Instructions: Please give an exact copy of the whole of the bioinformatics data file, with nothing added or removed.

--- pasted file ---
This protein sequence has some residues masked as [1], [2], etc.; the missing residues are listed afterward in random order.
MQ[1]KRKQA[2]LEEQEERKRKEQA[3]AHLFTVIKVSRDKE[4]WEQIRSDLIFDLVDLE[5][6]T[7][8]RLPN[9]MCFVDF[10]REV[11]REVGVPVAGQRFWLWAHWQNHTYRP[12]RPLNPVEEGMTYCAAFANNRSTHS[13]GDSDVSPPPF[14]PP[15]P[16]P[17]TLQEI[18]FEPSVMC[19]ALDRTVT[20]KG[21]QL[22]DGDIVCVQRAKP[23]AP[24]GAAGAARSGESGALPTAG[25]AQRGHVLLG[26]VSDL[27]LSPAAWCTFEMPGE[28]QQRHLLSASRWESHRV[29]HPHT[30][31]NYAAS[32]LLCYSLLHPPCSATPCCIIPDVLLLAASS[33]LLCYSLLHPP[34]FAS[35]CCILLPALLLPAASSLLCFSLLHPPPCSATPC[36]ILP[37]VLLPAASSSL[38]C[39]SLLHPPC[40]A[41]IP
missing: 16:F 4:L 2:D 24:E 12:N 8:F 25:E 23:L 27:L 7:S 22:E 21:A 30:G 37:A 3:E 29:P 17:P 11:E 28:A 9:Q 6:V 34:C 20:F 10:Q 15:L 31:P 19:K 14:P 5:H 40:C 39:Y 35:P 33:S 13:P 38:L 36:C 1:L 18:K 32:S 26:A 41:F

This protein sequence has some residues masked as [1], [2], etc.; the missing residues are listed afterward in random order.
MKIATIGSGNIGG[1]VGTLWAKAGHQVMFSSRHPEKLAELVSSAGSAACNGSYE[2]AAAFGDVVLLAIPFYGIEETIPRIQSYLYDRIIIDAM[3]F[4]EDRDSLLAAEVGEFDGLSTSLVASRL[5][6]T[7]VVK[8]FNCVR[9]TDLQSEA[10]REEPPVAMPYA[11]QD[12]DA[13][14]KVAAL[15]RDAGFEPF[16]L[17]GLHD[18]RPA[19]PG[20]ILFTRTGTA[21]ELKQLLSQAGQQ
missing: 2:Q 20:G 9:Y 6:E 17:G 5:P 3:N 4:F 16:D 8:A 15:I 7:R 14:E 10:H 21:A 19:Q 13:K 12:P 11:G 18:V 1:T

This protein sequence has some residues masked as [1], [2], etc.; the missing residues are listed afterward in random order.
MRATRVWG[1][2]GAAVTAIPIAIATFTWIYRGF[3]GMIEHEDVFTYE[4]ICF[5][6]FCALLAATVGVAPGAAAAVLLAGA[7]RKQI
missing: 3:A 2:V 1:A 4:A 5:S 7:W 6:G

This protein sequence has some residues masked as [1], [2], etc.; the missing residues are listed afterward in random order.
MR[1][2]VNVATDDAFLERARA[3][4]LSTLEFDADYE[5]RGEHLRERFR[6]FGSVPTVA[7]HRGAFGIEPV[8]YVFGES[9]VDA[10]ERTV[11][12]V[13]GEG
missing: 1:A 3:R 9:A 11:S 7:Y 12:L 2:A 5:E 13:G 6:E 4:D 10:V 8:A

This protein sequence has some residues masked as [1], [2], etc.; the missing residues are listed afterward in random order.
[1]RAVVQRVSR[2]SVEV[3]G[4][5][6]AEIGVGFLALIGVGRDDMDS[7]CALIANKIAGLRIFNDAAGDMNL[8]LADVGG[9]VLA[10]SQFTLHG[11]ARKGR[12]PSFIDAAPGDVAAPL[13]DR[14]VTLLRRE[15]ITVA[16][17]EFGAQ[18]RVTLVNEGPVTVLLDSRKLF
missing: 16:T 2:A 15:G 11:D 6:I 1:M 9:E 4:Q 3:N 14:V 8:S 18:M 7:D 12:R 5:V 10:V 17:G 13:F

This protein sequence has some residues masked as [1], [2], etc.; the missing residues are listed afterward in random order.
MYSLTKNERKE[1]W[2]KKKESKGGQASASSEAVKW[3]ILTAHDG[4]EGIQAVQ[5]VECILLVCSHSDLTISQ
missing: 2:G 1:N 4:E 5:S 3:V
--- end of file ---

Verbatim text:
This protein sequence has some residues masked as [1], [2], etc.; the missing residues are listed afterward in random order.
MQ[1]KRKQA[2]LEEQEERKRKEQA[3]AHLFTVIKVSRDKE[4]WEQIRSDLIFDLVDLE[5][6]T[7][8]RLPN[9]MCFVDF[10]REV[11]REVGVPVAGQRFWLWAHWQNHTYRP[12]RPLNPVEEGMTYCAAFANNRSTHS[13]GDSDVSPPPF[14]PP[15]P[16]P[17]TLQEI[18]FEPSVMC[19]ALDRTVT[20]KG[21]QL[22]DGDIVCVQRAKP[23]AP[24]GAAGAARSGESGALPTAG[25]AQRGHVLLG[26]VSDL[27]LSPAAWCTFEMPGE[28]QQRHLLSASRWESHRV[29]HPHT[30][31]NYAAS[32]LLCYSLLHPPCSATPCCIIPDVLLLAASS[33]LLCYSLLHPP[34]FAS[35]CCILLPALLLPAASSLLCFSLLHPPPCSATPC[36]ILP[37]VLLPAASSSL[38]C[39]SLLHPPC[40]A[41]IP
missing: 16:F 4:L 2:D 24:E 12:N 8:F 25:E 23:L 27:L 7:S 22:E 21:A 30:G 37:A 3:E 29:P 17:P 11:E 28:A 9:Q 6:V 34:C 20:F 10:Q 15:L 31:P 19:K 14:P 5:H 40:C 39:Y 35:P 33:S 13:P 38:L 36:C 1:L 18:K 32:S 26:A 41:F

This protein sequence has some residues masked as [1], [2], etc.; the missing residues are listed afterward in random order.
MKIATIGSGNIGG[1]VGTLWAKAGHQVMFSSRHPEKLAELVSSAGSAACNGSYE[2]AAAFGDVVLLAIPFYGIEETIPRIQSYLYDRIIIDAM[3]F[4]EDRDSLLAAEVGEFDGLSTSLVASRL[5][6]T[7]VVK[8]FNCVR[9]TDLQSEA[10]REEPPVAMPYA[11]QD[12]DA[13][14]KVAAL[15]RDAGFEPF[16]L[17]GLHD[18]RPA[19]PG[20]ILFTRTGTA[21]ELKQLLSQAGQQ
missing: 2:Q 20:G 9:Y 6:E 17:G 5:P 3:N 4:F 16:D 8:A 15:I 7:R 14:E 10:H 21:A 19:Q 13:K 12:P 11:G 18:V 1:T

This protein sequence has some residues masked as [1], [2], etc.; the missing residues are listed afterward in random order.
MRATRVWG[1][2]GAAVTAIPIAIATFTWIYRGF[3]GMIEHEDVFTYE[4]ICF[5][6]FCALLAATVGVAPGAAAAVLLAGA[7]RKQI
missing: 3:A 2:V 1:A 4:A 5:S 7:W 6:G

This protein sequence has some residues masked as [1], [2], etc.; the missing residues are listed afterward in random order.
MR[1][2]VNVATDDAFLERARA[3][4]LSTLEFDADYE[5]RGEHLRERFR[6]FGSVPTVA[7]HRGAFGIEPV[8]YVFGES[9]VDA[10]ERTV[11][12]V[13]GEG
missing: 1:A 3:R 9:A 11:S 7:Y 12:L 2:A 5:E 13:G 6:E 4:D 10:V 8:A

This protein sequence has some residues masked as [1], [2], etc.; the missing residues are listed afterward in random order.
[1]RAVVQRVSR[2]SVEV[3]G[4][5][6]AEIGVGFLALIGVGRDDMDS[7]CALIANKIAGLRIFNDAAGDMNL[8]LADVGG[9]VLA[10]SQFTLHG[11]ARKGR[12]PSFIDAAPGDVAAPL[13]DR[14]VTLLRRE[15]ITVA[16][17]EFGAQ[18]RVTLVNEGPVTVLLDSRKLF
missing: 16:T 2:A 15:G 11:D 6:I 1:M 9:E 4:Q 3:N 14:V 8:S 18:M 7:D 12:R 5:V 10:V 17:G 13:F

This protein sequence has some residues masked as [1], [2], etc.; the missing residues are listed afterward in random order.
MYSLTKNERKE[1]W[2]KKKESKGGQASASSEAVKW[3]ILTAHDG[4]EGIQAVQ[5]VECILLVCSHSDLTISQ
missing: 2:G 1:N 4:E 5:S 3:V